Habits of the Most Successful Veterinary Practice Leaders
Dr. Becky Nicholson
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Being a successful veterinary practice leader is a relatively new concept. An outdated population of practice owners is being replaced by a slick generation of efficient business-like bosses. Some of the old-school heads are at the forefront, having recognized an opportunity to improve. The newer recruits bring excitement, energy, and fresh ideas. This combination of experience and effervescence is directing the profession to a deeper understanding of good leadership. Is your leadership in tune? Here are a few of the key secrets:
Prioritize your well-being
First-up and probably most significant – prioritize your well-being. Delegate, don’t procrastinate and maximize your efficiency. Enjoy time away from the grindstone to keep you sane and satisfied.
Prioritize your well-being. Delegate, don’t procrastinate and maximize your efficiency.
Be clear about your rules and red-lines
In leadership, you must be committed to what you preach. Be clear about your rules and red-lines – and stick to them. Being firm but flexible is an art, but it is achievable.
Making yourself a list of your leadership priorities is very useful – and be open about them to your staff. Communication is central to leadership, and if people know the mission statement, they can accomplish it more readily.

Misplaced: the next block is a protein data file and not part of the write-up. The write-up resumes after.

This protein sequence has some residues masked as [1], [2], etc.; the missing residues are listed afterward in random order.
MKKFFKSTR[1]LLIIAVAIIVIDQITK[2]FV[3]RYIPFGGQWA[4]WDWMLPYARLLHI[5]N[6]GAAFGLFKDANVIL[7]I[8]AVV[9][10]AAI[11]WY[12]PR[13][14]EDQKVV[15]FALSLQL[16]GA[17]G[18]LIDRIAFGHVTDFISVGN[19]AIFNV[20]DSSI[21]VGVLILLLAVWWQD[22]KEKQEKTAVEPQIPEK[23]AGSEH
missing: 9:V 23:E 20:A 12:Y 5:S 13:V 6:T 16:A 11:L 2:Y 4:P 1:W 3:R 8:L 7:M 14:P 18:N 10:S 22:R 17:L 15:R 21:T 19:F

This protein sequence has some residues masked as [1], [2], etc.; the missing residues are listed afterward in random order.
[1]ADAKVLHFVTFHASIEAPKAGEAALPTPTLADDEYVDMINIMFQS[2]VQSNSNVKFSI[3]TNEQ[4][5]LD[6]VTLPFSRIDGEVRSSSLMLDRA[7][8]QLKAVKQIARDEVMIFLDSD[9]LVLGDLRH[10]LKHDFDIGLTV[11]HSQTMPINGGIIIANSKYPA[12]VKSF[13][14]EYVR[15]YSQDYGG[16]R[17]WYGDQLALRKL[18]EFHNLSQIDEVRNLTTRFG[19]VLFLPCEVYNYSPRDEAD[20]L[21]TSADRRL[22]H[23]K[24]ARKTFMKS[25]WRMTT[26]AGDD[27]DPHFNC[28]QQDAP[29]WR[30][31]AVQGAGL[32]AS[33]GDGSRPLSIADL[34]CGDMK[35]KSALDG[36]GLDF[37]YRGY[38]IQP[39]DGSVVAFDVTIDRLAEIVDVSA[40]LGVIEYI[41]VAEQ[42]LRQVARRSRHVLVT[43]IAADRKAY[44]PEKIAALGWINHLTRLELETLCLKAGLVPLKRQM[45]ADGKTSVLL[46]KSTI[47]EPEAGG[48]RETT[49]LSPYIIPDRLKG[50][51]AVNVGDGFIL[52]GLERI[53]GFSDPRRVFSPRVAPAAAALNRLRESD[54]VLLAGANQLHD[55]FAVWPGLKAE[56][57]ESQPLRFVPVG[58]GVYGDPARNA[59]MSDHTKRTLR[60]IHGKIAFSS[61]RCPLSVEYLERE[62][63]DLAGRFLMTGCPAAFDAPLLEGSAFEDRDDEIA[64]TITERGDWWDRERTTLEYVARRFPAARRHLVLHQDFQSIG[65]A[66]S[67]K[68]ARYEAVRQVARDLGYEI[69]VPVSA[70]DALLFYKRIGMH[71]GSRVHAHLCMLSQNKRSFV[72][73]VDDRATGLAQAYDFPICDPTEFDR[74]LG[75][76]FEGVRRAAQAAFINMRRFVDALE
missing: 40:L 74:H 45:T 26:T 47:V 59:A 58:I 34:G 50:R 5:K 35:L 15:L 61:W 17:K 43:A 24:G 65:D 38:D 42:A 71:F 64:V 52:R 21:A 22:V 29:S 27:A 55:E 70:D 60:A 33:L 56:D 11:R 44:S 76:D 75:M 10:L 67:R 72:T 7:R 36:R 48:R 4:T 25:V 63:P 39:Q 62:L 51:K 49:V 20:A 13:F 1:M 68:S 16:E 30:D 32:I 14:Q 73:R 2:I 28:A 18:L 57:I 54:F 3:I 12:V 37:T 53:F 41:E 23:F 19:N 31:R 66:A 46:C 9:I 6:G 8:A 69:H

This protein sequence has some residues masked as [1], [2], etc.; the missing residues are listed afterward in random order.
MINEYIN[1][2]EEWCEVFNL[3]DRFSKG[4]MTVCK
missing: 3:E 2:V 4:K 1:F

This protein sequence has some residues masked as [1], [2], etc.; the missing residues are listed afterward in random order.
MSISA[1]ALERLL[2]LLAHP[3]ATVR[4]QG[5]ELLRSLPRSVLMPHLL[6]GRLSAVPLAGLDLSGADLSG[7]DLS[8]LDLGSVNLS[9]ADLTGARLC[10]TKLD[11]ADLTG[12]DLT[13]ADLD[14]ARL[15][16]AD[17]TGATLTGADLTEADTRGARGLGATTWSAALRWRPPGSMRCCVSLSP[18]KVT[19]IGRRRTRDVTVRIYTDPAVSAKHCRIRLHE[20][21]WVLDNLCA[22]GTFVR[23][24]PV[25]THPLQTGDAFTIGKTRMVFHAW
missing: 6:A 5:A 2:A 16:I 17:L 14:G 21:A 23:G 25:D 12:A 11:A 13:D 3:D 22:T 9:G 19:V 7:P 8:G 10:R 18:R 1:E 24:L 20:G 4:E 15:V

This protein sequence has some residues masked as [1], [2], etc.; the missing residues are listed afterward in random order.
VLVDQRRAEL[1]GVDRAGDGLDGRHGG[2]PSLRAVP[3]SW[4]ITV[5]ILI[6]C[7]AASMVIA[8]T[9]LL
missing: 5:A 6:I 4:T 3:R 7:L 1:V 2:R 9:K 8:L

If you need time to think, take it
Try to make wise decisions – if you need time to think, take it – but when you reach a conclusion, be unfaltering.
make your strengths rock-solid first
Everyone has strengths so find a leadership style that works with yours. Don’t be too concerned about improving your weaknesses — make your strengths rock-solid first, then fill in the gaps.
Be self-analytical when you don’t feel you’ve excelled. Take what you learn forwards with you so the next time you handle it better. Not getting your head down about the tough times is something your team will look for in you. If you know every negative can become a positive, it’s easier to be optimistic.
Becky has worked as a vet in the South West of England since graduating in 2011. Having worked with farm animals and horses in the past, Becky now works solely with pet animals. She particularly enjoys caring for elderly patients and those with long-term health conditions.